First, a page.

“It is easier to forgive an enemy than to forgive a friend.” – William Blake
We’ve all heard the admonition to forgive and forget.
But there are two schools of thought on the subject. Some urge us to clear the slate and forget the wrongs for the sake of our own peace of mind and spiritual health. They say forgiving is not really forgiving until we’ve forgotten.
“Forgive, forget. Bear with the faults of others as you would have them bear with yours.” ~Phillips Brooks
Others warn of the dangers (not to mention the impossibility) of forgetting the sins of those who have offended, lest we become their unwitting dupes and set ourselves up for a repeat performance.
“Forgive your enemies, but never forget their names.” ~JFK
But what are we really being asked to forget?
Seldom is that question ever asked (or answered), which often leaves us trying to accomplish the impossible, feeling guilty that our memories have not somehow been adequately erased?
The truth of the matter is that the mind records all it experiences. Add sharp emotion to the offense, and you have a recipe for an elephant-like memory of the nitty gritty.
This begs the question: Can others’ offenses truly ever be forgotten? The simple answer is not likely. So in that light, what could the admonition to forgive and forget even mean?
I like to think of it this way…
“Bow your head”
Have you ever attended a funeral service where the officiator asks those in attendance to “remember” the life of the deceased? I’m sure you’ve heard a voice over an intercom system at some point in your life ask you to bow your head in memory of the fallen in a moment of silence.
What are they really asking you to do?
I think what they mean on those occasions is to reflect for a moment on the life of the person. Remember them in your heart. Let their works and deeds sink down into your soul and be filled with appreciation for them and inspired by them. We’re being asked to keep them alive inside, carrying them with us.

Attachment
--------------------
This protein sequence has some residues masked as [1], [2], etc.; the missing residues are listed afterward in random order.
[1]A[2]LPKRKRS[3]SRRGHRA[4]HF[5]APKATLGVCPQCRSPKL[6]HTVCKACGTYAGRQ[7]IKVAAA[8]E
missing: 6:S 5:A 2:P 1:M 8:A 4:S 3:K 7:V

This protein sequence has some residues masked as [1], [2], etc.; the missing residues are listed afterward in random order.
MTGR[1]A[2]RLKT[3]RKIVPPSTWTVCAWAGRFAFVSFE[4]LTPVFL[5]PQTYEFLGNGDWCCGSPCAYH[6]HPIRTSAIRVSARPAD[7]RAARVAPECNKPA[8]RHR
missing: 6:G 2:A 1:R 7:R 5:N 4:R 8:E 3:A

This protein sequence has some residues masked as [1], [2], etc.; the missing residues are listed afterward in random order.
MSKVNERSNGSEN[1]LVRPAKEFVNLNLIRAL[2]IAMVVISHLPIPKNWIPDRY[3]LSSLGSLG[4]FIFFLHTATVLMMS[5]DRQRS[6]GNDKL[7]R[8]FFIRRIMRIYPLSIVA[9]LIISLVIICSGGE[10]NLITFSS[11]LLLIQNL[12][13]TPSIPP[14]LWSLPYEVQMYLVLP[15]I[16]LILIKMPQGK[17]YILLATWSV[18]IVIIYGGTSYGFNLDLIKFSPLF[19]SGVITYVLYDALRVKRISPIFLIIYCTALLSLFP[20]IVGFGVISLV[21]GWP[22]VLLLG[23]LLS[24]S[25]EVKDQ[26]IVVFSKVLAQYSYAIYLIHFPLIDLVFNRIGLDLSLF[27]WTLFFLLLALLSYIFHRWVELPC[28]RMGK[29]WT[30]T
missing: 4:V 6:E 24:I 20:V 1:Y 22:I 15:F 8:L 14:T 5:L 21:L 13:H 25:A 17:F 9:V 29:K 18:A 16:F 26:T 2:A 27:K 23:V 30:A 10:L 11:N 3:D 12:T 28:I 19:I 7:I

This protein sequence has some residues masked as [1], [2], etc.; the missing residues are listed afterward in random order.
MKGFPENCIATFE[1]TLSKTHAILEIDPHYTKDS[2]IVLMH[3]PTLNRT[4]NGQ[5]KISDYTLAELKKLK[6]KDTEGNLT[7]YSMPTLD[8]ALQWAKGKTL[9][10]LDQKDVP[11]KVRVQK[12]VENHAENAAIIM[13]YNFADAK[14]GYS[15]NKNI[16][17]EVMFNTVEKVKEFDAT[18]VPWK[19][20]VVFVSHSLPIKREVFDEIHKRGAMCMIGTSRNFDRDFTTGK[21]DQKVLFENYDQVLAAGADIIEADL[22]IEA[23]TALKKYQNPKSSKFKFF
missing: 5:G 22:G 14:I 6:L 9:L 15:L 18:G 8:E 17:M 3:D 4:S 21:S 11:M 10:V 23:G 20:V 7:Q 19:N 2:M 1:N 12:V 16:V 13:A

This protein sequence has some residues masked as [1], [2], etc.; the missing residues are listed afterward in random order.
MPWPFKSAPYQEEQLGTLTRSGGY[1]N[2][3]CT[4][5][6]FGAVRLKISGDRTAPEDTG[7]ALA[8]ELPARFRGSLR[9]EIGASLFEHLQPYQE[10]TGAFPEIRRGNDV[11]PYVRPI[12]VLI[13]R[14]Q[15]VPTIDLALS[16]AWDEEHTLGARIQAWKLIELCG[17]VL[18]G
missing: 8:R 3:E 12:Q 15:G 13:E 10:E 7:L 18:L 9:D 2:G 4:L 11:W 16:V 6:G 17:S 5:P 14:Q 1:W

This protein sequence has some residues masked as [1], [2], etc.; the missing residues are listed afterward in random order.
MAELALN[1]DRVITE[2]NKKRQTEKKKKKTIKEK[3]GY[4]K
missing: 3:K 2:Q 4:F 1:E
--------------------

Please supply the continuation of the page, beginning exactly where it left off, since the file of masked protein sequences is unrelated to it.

If that’s the case, then remembering the trespasses and offenses against us would be a similar act. It would include letting the offense sink deeply into our soul, keeping it at the forefront of our mind, obsessing over the memory of what was done to us, nurturing the wound, reminding the offender of the offense, carrying it inside, feeding it, expanding it, picking at it, never letting it wander too far away from our hearts.
Is that Forgiveness?
But then does forgiveness mean we invite the verbal abuser, cheater or chronic liar back into our lives, become best friends or have them babysit our kids?
No, I don’t think so.
Maybe forgiving and forgetting doesn’t mean to pretend like the thing never happened. Perhaps it really has nothing to do with literally forgetting or acting as though we forgot the misdeed.
Maybe, instead, it means letting go of the hurt, releasing the pain, treating the person like they have a second chance, like the slate has been cleaned, the ledger cleared, the scoreboard of their lives reset, a new page turned for them to rewrite what they once wrote in uglier prose, free of the weight of our hatred.
Maybe it’s a way of allowing another to clean the mess and move on unhindered by the weight of our memories, dragging them back to the scene of the crime in an endless loop of anger, accusation and offense.
Maybe it’s a way of honoring ourselves as well by refusing to let the poison of hatred and blame continue to eat at the fiber of our own hearts and souls.
And just maybe it’s also an investment of sorts in our own future need for others to exercise the magnanimity necessary to extend a forgetful forgiveness to us one inevitable day as well.
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